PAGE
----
Starbucks irked some of its customers in 2011 when it expunged its name and the word “coffee” from its logo. The rebranding was aimed at giving the coffee retailer more flexibility to push into new business areas such as groceries.
Some of the biggest Chinese property firms have also been changing their names as they try to expand beyond bricks and mortar. Hong Kong-listed stocks Agile, Longfor and Times all dropped “property” from their company names last year, for instance. Such “depropertisation”, as the 21CN Business Herald puts it, underlines a trend that has seen the real estate giants operating not only as developers but also competing in new markets such as logistics, tourism, medical services and care for the elderly.
Vanke, a developer which has cemented its reputation as a provider of “good houses and good communities” since its inception in 1984, has undergone a makeover too.
In its 2017 financial results presentation last month – where it reported 45% growth in home sales to Rmb530 billion ($84 billion) – Vanke said it was repositioning into “urban and rural development” and as a “living services provider”.
“It is very clear the era of runaway home prices and large shortages has ended in China,” Vanke’s chairman Yu Liang told analysts.
Yu added that Vanke will move away from a focus on high sales volumes in this “new era” for the residential market, and concentrate more on “customer experience”.
Perhaps Yu’s remarks were designed to resonate with policy directives from the central government: these demand China’s economic growth focus more on the ‘quality’ of the GDP added rather than the percentage rate alone.
But when it comes to riding on the policy tailwinds, few have done it better than Evergrande’s chairman Xu Jiayin.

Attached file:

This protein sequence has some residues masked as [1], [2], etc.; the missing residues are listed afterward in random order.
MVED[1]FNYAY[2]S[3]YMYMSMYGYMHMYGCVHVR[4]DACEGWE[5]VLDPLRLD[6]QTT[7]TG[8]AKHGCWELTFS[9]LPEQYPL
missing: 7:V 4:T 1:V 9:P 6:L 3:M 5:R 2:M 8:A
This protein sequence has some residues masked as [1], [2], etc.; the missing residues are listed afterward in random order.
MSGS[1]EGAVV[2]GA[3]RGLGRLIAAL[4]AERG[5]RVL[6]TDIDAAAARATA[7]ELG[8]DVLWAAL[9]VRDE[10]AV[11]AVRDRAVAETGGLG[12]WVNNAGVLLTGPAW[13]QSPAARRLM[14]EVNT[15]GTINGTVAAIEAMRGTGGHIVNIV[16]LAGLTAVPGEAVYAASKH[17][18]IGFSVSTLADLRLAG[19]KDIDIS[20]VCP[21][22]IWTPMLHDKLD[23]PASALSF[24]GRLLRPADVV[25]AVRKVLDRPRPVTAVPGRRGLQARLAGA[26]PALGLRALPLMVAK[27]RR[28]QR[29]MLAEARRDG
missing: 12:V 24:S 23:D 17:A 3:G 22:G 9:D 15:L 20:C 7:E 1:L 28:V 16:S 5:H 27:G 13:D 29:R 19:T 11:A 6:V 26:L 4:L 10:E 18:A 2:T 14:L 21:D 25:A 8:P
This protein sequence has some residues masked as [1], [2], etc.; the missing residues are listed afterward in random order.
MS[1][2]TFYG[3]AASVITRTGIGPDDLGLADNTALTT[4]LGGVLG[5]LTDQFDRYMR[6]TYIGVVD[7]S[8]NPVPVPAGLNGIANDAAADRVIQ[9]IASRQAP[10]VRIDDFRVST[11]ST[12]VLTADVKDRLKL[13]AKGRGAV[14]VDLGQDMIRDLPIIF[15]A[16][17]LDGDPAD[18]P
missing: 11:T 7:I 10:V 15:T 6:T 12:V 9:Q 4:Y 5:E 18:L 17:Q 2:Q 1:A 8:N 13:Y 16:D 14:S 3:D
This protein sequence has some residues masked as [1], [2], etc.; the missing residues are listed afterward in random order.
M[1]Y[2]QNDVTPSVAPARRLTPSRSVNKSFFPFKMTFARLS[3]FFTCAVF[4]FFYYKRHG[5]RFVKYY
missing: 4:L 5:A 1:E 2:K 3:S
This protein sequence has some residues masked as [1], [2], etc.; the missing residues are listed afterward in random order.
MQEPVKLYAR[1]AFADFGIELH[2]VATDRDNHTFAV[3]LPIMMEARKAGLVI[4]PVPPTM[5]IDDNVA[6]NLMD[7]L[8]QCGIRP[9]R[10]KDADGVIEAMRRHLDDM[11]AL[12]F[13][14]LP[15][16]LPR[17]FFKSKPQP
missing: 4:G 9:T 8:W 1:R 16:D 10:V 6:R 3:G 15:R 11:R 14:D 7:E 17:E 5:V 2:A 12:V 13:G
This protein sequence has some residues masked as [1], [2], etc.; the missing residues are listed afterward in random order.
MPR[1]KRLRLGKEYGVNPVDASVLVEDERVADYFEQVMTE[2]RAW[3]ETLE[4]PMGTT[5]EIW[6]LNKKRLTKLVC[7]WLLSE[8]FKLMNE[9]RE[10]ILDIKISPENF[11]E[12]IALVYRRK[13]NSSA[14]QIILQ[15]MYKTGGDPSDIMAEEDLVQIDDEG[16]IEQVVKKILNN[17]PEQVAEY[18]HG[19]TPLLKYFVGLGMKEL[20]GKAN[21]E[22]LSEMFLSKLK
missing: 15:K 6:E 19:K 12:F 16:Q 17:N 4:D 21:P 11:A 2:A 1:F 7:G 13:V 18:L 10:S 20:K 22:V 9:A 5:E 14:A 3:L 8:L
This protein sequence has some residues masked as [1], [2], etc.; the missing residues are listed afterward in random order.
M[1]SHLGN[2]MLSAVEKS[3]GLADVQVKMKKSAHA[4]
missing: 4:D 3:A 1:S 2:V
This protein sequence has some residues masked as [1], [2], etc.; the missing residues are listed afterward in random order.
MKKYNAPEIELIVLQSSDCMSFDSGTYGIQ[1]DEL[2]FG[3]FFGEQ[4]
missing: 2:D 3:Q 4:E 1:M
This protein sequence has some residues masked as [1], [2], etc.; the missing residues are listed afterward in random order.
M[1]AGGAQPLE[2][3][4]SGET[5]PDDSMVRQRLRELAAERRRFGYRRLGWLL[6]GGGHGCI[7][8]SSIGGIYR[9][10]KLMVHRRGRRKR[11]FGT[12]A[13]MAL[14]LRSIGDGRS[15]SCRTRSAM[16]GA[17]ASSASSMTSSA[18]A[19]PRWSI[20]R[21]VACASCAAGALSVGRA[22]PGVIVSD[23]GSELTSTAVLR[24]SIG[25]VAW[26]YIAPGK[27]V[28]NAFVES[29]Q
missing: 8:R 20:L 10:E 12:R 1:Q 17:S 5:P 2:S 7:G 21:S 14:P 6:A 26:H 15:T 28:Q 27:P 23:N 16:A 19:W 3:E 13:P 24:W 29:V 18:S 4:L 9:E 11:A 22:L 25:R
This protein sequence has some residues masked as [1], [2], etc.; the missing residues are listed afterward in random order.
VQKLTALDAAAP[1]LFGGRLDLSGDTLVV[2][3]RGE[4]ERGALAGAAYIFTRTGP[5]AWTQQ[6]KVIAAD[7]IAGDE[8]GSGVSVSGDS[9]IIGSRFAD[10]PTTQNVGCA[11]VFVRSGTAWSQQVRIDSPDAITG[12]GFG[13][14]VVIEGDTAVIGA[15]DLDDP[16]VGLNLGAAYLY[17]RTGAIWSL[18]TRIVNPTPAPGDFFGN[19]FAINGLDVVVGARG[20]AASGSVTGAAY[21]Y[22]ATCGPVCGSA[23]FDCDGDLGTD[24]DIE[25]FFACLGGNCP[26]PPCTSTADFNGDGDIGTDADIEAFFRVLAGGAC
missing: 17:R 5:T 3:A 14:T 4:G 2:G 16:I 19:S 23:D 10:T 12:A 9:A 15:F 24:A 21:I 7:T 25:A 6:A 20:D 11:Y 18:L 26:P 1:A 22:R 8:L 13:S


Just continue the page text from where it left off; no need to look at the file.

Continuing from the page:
Xu changed his company’s name from Guangzhou Evergrande Properties to China Evergrande Group two years ago. Its hefty investment in football, including a team under the Evergrande brand and heavy spending on soccer youth academies, has been seen as a response to Xi Jinping’s dreams of turning China into a football powerhouse. Evergrande has also expanded into cinema chains and movie production. And in February it reinforced its ambition to be a flag bearer for the nation’s much-desired ‘soft power’ through a partnership with China Film Group for a domestic format to rival the imported widescreen technology, IMAX (see WiC401).
Evergrande is not done with diversification yet. Late last month Xu announced another new dawn for his firm: he aligned it with government ambitions to transform China into a global leader in tech.
Xu told reporters that Evergrande would invest large sums in industries such as aerospace, quantum technology and artificial intelligence.
And last week there was news of the first deal: the property heavyweight will cooperate with the Chinese Academy of Sciences in investing Rmb100 billion in three ‘advanced science’ hubs. “The three bases will provide world-class facilities and support for scientists and we will make them world-class innovation centres, and a hub for global top scientists,” Xu promised.
As the South China Morning Post has pointed out, Xu likes to trumpet his love of his country. Last year he gave a speech in which he recalled his humble childhood and said that without state aid, he wouldn’t have finished his studies.“Everything Evergrande has today, it owes to the Party and the state. I say this from deep within my heart,” he vowed.
Of course, the science hubs may turn out to be property developments in a different guise. 21CN has also noted that most of the new businesses launched by other property firms are lossmaking or, at best, make minimal contributions to their core businesses.
Others wonder whether the property tycoons have the expertise to run their diversifying empires. A potential precedent for Evergrande’s Xu is Wanda property boss Wang Jianlin, who promised two years ago that his new division Wanda Tech would soon earn Rmb10 billion a year in profit, only to shut the tech unit in January (see WiC394).
© ChinTell Ltd. All rights reserved.
Sponsored by HSBC.
The Week in China website and the weekly magazine publications are owned and maintained by ChinTell Limited, Hong Kong. Neither HSBC nor any member of the HSBC group of companies ("HSBC") endorses the contents and/or is involved in selecting, creating or editing the contents of the Week in China website or the Week in China magazine. The views expressed in these publications are solely the views of ChinTell Limited and do not necessarily reflect the views or investment ideas of HSBC. No responsibility will therefore be assumed by HSBC for the contents of these publications or for the errors or omissions therein.